Group ModifiersSteve demonstrates group modifiers and compares them with peer modifiers. Group modifiers can have different variants, such as hover, to apply specific styles to elements within the group. Data attributes can also be used with groups to create more dynamic styling effects.
Group Modifiers ExerciseStudents are instructed to use group modifiers to add a hover style to the modal and a separate hover style to the button in the modal.
Group Open ModifierSteve demonstrates additional group modifiers. The group-open modifier can style details and summary elements based on an open or closed condition. Additional background colors and rounded corner styles are discussed as well.
Before & After Pseudo SelectorsSteve demonstrates how the before and after modifiers add content before or after an element, and how they can be stacked and combined to create interactive effects.
Dark ModeSteve implements dark mode using the dark variant and the Tailwind CSS configuration option for a dark parent class. By default, the variants will use the user's color preference. Other variants like selection and aspect ratio are also introduced in this lesson.
Responsive BreakpointsSteve uses the breakpoint variants to apply different styling rules at the predefined breakpoints. If a custom breakpoint is required, it can be added to the configuration file.
ColumnsSteve introduces the columns property, which is helpful for masonry layouts or multi-column text layouts. Options for controlling the columns include specifying the number of columns or the width of each column. Aspect ratios for images are also discussed in this lesson.
Columns ExerciseStudents are instructed to use the the columns class to create a multi-column layout.
FlexboxSteve introduces the Flexbox and Grid classes in Tailwind CSS and uses a playground to demonstrate the Flexbox classes. By default, the horizontal axis for layout is the main axis, and the vertical axis is the cross axis.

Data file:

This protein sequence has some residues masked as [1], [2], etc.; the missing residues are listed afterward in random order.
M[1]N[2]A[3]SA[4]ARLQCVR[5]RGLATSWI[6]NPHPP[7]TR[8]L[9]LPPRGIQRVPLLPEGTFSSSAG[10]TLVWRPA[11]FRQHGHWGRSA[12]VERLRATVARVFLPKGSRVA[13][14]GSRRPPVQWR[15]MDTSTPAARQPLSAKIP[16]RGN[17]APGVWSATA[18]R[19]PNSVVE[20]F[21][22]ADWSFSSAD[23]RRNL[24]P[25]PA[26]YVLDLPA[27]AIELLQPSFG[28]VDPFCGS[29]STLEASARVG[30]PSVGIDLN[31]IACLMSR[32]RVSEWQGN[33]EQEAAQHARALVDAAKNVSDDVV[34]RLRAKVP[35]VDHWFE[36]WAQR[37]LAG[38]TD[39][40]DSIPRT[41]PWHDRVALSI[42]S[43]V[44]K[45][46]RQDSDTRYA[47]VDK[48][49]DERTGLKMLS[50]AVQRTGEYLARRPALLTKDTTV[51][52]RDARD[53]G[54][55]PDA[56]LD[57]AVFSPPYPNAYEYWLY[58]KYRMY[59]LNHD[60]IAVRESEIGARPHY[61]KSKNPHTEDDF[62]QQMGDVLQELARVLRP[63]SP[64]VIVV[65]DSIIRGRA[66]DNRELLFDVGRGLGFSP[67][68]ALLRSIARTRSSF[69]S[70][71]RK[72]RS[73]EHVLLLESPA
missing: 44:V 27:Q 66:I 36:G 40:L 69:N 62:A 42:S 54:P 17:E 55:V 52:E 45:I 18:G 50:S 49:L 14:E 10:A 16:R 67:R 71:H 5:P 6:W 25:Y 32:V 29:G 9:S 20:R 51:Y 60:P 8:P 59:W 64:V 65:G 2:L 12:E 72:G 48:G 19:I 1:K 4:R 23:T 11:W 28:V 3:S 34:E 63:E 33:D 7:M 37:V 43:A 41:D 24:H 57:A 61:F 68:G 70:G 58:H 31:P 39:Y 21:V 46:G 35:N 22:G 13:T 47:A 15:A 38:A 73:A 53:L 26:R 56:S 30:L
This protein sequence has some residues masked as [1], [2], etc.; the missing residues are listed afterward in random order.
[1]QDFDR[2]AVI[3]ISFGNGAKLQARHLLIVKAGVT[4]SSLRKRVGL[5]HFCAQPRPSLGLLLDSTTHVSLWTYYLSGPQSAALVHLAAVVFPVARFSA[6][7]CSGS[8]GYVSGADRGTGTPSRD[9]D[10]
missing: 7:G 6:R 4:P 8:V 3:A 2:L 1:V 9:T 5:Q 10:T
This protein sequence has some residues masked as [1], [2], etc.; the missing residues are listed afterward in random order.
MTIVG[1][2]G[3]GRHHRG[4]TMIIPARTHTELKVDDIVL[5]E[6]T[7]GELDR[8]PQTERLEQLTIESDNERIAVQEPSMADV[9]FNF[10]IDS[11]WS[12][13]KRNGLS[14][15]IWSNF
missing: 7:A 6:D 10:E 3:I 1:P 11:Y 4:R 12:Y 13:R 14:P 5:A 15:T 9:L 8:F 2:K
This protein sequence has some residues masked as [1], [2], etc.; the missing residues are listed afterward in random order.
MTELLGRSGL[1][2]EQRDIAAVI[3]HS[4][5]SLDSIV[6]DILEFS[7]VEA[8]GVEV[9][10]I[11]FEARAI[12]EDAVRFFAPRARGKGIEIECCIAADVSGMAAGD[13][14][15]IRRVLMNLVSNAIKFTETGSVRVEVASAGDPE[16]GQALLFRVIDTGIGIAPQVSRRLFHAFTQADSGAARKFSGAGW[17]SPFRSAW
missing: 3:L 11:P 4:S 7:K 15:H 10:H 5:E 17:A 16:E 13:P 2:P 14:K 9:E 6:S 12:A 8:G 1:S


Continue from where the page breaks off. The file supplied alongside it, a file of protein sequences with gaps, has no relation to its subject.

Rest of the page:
Flexbox ExerciseStudents are instructed to use the Flexbox classes in Tailwind CSS to create horizontal and vertical layouts. Breakpoints should be added to adjust the design across different viewports.
GridSteve explores the grid classes in Tailwind CSS and compares them with the Flexbox classes. The grid playground is used to experiment with the layout classes justify, align, place, content, and items.
Creating a Page LayoutSteve demonstrates how to create a grid layout using Tailwind CSS. The HTML structure uses header, sidebar, main, and footer elements. CSS grid properties like grid-template-rows and grid-template-columns are applied, and Tailwind's responsive breakpoints are used to adjust the layout for different screen sizes.
Additional Tailwind CSS Features
Animations & Useful TricksSteve demonstrates the pre-defined animation classes like a pulse for creating loading indicators or notifications. The animation classes can be combined with transitions and transforms to display indicators based on an empty state. Copying content and screen reader-specific classes are also demonstrated in this lesson.
PluginsSteve explains that plugins in Tailwind CSS are a way to package up functionality that can be added to the build system. Typography and container query plugins are demonstrated. Tailwind CSS configuration for plugins is also explained in this lesson.
Wrapping UpSteve wraps up the course by answering Tailwind CSS questions, including important features, considerations for building for production, tools in the Tailwind ecosystem, building a custom design system with Tailwind CSS and Figma, using CSS variables, and handling scrolling panels within a grid container.